"In the pages that follow, we trace the emergence of a place that looks like a real democracy, and a real country, but is in fact a construct, like reality but not real. It is Virtual America."
The new technologies of the 1990s, Ed Diamond and Robert Silverman argue, have helped create a blowhard culture, a talk-show politics driven by instant news analysis, over-reliance on public-opinion polls and focus groups, the power of Know-Nothing call-in shows, and the unchecked gossip of online computer networks.
White House to Your House is a fast-paced account of contemporary media coverage of national politics during a time when the top two books on the best-seller list were by Rush Limbaugh and Howard Stern. Included are lively analyses of what's behind the image makers' takeover of the old Washington policy-making machinery, how Bill Clinton prevailed in 1992 only to lose both his good press and his job approval ratings less than two years later, what the rise of right-wing populism from Ross Perot to Newt Gingrich signifies, how the press struggled to identify Hilary Rodham Clinton, why health care reform was defeated on the front pages of America's newspapers without coming to a vote in the Congress, who makes up the audiences for talk radio and why they're angry, and the effects of proliferating television channels on political coverage.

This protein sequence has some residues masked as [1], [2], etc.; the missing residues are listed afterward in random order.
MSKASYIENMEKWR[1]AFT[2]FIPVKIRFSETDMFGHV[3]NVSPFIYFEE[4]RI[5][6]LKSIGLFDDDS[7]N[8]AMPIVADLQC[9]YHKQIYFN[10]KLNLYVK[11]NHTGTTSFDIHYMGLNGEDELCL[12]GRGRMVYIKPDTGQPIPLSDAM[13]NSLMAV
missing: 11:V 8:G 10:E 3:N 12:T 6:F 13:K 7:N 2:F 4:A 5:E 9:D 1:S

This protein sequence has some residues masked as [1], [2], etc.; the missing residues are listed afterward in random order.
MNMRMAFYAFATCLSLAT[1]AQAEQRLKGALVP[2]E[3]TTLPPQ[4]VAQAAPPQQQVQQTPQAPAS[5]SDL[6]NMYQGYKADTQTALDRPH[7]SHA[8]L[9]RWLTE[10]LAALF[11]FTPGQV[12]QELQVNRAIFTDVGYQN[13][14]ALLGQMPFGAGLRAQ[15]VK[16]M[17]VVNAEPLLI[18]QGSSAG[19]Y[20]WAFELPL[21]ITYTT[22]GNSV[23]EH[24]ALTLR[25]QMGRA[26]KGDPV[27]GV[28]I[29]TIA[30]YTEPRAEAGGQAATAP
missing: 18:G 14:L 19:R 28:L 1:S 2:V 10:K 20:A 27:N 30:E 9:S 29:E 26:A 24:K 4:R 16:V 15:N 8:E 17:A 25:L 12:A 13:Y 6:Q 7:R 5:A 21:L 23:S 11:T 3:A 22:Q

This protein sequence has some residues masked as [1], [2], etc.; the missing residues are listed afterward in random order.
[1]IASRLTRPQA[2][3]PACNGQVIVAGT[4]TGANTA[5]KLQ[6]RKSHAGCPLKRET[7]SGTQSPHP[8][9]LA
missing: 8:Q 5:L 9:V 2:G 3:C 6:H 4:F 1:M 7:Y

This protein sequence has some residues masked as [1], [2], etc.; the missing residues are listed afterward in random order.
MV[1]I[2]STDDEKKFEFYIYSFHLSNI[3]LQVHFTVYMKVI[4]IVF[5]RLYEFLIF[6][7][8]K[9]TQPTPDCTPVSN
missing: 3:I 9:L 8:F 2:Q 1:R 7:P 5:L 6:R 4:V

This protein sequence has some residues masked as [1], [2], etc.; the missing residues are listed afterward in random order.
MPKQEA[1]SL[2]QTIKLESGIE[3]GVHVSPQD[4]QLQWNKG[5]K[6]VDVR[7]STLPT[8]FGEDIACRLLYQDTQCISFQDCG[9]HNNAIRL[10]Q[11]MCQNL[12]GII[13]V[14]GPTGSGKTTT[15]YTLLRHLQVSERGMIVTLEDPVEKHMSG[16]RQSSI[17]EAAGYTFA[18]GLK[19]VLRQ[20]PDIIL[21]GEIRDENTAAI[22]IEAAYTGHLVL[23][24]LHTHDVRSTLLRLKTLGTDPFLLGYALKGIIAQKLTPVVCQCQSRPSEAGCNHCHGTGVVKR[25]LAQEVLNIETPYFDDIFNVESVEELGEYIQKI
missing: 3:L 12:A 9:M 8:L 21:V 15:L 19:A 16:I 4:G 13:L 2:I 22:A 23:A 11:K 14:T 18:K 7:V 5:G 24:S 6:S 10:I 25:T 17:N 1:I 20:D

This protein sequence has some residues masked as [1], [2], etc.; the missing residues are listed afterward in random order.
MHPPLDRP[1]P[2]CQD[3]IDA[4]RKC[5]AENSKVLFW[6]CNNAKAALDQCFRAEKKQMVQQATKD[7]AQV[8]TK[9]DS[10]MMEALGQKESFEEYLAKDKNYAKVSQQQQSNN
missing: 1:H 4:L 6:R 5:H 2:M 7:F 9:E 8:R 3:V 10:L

A new epilogue carries the narrative through the 1996 presidential campaign, and the development of on-line Web sites by the candidates, special-interest groups, and news media. The epilogue also assesses the future of both Internet politics and digital journalism.
An account of contemporary media coverage of national politics, from the 1992 election to the Republican victories of November 1994, drawing on interviews and content analysis of media coverage. Examines the relationship between politics, media, and the public, and discusses talk show demographics, the rise of right-wing populism, candidate appearances on MTV and radio, and image makers' takeover of Washington's policy-making machinery. Annotation c. Book News, Inc., Portland, OR (booknews.com)
Larry King Liberated Me
Nobody Here But Just Us Folks
The Nerd Revolution
PiXilated: Governing by Teledemocracy
"Crazy ... Just Crazy for You": Perot, Gingrich, and the New Suburban Majority
Voice of the People: Loud and Unclear
The Hum of the Republic
The Newtonian Devolution